Coffee Mug - Far Side Damned if You Do Dont A recent blog on EBPML.ORG entitled “REST 2010 - Where are We?” very aggressively stated: “REST is just a "NO WS-*" movement.” The arguments presented are definitely interesting but the most compelling point made is in the way that REST APIs are constructed, namely that unlike the “ideal” REST API described where HTTP methods are used to define action (verb) and the path the resource (noun), practical implementations of REST are using a strange combination of both actions (verbs) and resources (nouns) in URIs.

What this does is simulate very closely SOA services, in which the endpoint is a service (resource) upon which an action (method) is invoked. In the case of SOAP the action is declared either in the HTTP header (old skool SOAPaction) or as part of the SOAP payload. So the argument that most REST APIs, in practice, are really little more than a NO WS-* API is fairly accurate.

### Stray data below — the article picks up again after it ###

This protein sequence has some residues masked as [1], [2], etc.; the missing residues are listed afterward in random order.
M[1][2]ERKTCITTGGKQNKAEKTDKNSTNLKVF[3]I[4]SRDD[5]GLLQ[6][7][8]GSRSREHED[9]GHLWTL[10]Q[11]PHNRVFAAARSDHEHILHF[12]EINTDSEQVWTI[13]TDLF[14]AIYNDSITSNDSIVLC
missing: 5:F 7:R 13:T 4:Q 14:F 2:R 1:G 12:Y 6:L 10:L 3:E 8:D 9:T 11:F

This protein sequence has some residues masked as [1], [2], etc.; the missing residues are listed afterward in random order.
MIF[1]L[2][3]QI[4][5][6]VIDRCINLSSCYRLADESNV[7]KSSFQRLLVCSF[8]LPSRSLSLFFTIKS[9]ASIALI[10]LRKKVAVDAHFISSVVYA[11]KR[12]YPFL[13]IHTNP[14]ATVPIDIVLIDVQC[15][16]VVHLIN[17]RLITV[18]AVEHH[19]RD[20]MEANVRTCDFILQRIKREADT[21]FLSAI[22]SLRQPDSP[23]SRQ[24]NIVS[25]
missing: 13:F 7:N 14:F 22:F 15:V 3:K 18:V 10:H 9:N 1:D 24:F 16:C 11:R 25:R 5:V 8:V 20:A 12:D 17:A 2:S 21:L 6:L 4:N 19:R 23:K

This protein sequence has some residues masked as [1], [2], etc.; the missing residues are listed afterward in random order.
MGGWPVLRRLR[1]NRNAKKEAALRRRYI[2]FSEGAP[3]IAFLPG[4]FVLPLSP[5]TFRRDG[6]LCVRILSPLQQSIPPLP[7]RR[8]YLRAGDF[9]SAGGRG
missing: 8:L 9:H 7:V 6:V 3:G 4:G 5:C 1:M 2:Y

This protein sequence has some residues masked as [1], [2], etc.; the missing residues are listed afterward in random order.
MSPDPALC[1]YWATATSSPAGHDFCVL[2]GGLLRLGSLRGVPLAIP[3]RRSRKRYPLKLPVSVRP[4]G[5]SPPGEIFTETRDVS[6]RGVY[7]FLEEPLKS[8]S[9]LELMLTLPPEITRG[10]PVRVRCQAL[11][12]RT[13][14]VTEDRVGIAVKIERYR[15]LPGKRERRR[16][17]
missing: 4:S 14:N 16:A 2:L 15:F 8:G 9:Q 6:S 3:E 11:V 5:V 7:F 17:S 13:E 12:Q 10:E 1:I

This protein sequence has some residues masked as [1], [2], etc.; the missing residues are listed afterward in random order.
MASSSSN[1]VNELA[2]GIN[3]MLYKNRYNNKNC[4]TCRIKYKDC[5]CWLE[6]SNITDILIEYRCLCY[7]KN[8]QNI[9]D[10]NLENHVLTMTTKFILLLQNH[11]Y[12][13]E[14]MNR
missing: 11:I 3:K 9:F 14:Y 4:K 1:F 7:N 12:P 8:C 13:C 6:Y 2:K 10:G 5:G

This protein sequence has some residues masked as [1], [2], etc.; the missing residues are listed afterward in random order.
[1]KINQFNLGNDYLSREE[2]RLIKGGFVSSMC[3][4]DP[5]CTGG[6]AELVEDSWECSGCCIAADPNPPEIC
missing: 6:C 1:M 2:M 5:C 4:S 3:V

In “REST != HTTP “ Ted Neward very convincingly argues that the problem isn’t that most “REST” APIs aren’t REST (based on the definition and constraints set down by Fielding in the first place) but that folks are calling them REST despite the fact that they aren’t. That’s not necessarily the developer’s fault and, in the cases pointed out it’s quite possible that the decision to call the API a RESTful API was made by someone other than the developer.

The fact is that there are artificial environmental constraints that force RESTful developers into diverging from the “one true REST path” that leads to a more services-based and less structured implementation than perhaps many would like.